Franchises and Skilled Migrant Residence – Not a Happy Marriage

In the last few months we have seen Immigration New Zealand’s attitude continue to harden about allowing migrants to get Residence Visas based on their job as a Retail Manager in a franchise business, such as a supermarket or food outlet.  Here’s why.

In September 2012 Immigration issued an Internal Administrative Circular (IAC) to its staff which claimed to warn of “inconsistencies” in deciding applications for people working as Retail Managers, Café/Restaurant Managers and Office Managers in particular.  What these jobs entail is defined by the Australian New Zealand Standard Classification of Occupations (ANZSCO).   The ANZSCO description requires that such a manager must “organise and control” key aspects of the business.  This includes high-level matters such as budgets, pricing of products and advertising.

Why is it so Tough?

One problem is that in a franchise, whether it is Burger King or a Super Value supermarket, decisions about the range of products, their pricing and how they are advertised are made by the Head Franchisor or the New Zealand Head Office of a multinational.  Those who run individual stores are not allowed to go too far outside those policies.  That is the nature of a franchise, which must preserve the same look, feel and brand from shop to shop.  The conclusion, from Immigration’s point of view, is that someone working in such an environment, has so little control over those high-level functions that they are simply not Managers.

Added to this, although the IAC mentioned above requires Immigration officers to consider each case “holistically” – looking for instance at the size of the operation, the organisation of the branch where the applicant works and so on, to decide how much responsibility they actually have, in fact we see them focusing on ticking off the Core Tasks of the job (according to ANZSCO) as not being performed by the applicant, even though the person actually exercises considerable skill to run a department of a large store.  We therefore see the ludicrous situation that someone who manages a High Street clothing shop with 2 other staff will be approved Residence, while another person with 20 staff to run, who is required to apply the complex policies of a division of a department store, will be declined.

Why is this situation so fatal?  Well, according to immigration Policy the ANZSCO is a Bible which lists every job that exists.  In the Skilled Migrant system, your job has to match some occupation on the ANZSCO.  In the case of retail, you are either  a Retail Manager – which is “skilled employment” and gets you points toward Residence – or you are a Retail Supervisor who runs a team of staff and whose job is not skilled enough, so you don’t get points.  And in almost all cases you must have skilled employment before they will give you Residence. In many cases whole application fail on this point alone.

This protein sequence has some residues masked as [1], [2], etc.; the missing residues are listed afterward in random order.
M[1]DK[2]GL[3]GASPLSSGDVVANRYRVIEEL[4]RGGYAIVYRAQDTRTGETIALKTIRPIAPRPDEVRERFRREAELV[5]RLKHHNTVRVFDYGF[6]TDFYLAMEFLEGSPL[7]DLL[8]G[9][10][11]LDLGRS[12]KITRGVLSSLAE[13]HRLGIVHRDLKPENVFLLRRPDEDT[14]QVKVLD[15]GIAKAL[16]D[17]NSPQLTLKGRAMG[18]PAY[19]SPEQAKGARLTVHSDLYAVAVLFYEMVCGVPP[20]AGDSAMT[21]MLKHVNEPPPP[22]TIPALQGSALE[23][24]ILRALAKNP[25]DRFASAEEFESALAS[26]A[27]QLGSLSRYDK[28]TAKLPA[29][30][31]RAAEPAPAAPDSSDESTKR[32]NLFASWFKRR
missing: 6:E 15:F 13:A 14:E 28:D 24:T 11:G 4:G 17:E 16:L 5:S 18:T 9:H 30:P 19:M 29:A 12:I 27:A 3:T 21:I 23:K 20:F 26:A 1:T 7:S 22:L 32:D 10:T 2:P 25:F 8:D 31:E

In fact many the ANZSCO does not list every job under the sun.  Many of us in the industry believe that it was never intended to be used “out of the box” like this to decide whether individual jobs fitted into a particular slot.  The Overview of ANZSCO indicates that its primary purpose was for statistical analysis of job markets:

ANZSCO is intended to provide an integrated framework for storing, organising and reporting occupation-related information in both statistical and client-oriented applications, such as matching job seekers to job vacancies and providing career information.

Andrew Hancock, of Statistics New Zealand, who was a developer of the ANZSCO classification, has commented that

 the information contained in ANZSCO … acts as a guideline for distinguishing occupations from each other, and building a hierarchical structure for statistical reporting… The interpretation and application of ANZSCO is for statistical purposes and is not legally enforceable as a finite statement/requirement for any occupation discussed …or contained in ANZSCO itself…”

[thanks to Rowland Woods for this quote from a recent paper on the SMC problem.]

Its use to fine-slice a particular person’s job to work out if it qualifies for points for Residence is asking more of the ANZSCO than it was intended to deliver.  I have been recently involved in talks with some industry colleagues about challenging Immigration’s approach to this Policy.

Our Experience

We have succeeded in getting a number of Residence applications approved for people working in franchises.  But in many cases it involves a battle, detailed analysis of what the person actually does (as opposed to what it says on their Job Description), and we will work alongside the employer to get to the core of what the job is about.

Anyone who wants to apply for Skilled Migrant Residence based on a job as “Manager” in a franchise store should get professional help.  The applications are technically challenging even for experienced advisers.

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About Simon Laurent, Lawyer

Principal of LaurentLaw Barristers & Solicitors. NZ immigration law specialist.
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